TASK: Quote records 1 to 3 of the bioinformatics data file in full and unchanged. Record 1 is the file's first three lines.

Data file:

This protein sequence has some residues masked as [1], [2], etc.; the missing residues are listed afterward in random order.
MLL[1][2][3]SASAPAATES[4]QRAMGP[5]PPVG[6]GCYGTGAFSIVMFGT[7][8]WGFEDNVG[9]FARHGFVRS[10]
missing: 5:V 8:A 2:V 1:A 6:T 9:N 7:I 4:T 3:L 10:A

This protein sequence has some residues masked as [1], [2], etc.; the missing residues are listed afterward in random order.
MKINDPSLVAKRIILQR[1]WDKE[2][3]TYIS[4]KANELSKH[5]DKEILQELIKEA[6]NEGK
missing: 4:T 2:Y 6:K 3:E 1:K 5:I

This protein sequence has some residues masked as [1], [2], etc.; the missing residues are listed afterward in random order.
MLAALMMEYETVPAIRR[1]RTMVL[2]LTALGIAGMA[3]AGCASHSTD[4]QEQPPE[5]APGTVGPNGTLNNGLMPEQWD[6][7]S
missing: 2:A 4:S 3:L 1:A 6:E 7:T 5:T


This protein sequence has some residues masked as [1], [2], etc.; the missing residues are listed afterward in random order.
MLL[1][2][3]SASAPAATES[4]QRAMGP[5]PPVG[6]GCYGTGAFSIVMFGT[7][8]WGFEDNVG[9]FARHGFVRS[10]
missing: 5:V 8:A 2:V 1:A 6:T 9:N 7:I 4:T 3:L 10:A

This protein sequence has some residues masked as [1], [2], etc.; the missing residues are listed afterward in random order.
MKINDPSLVAKRIILQR[1]WDKE[2][3]TYIS[4]KANELSKH[5]DKEILQELIKEA[6]NEGK
missing: 4:T 2:Y 6:K 3:E 1:K 5:I

This protein sequence has some residues masked as [1], [2], etc.; the missing residues are listed afterward in random order.
MLAALMMEYETVPAIRR[1]RTMVL[2]LTALGIAGMA[3]AGCASHSTD[4]QEQPPE[5]APGTVGPNGTLNNGLMPEQWD[6][7]S
missing: 2:A 4:S 3:L 1:A 6:E 7:T 5:T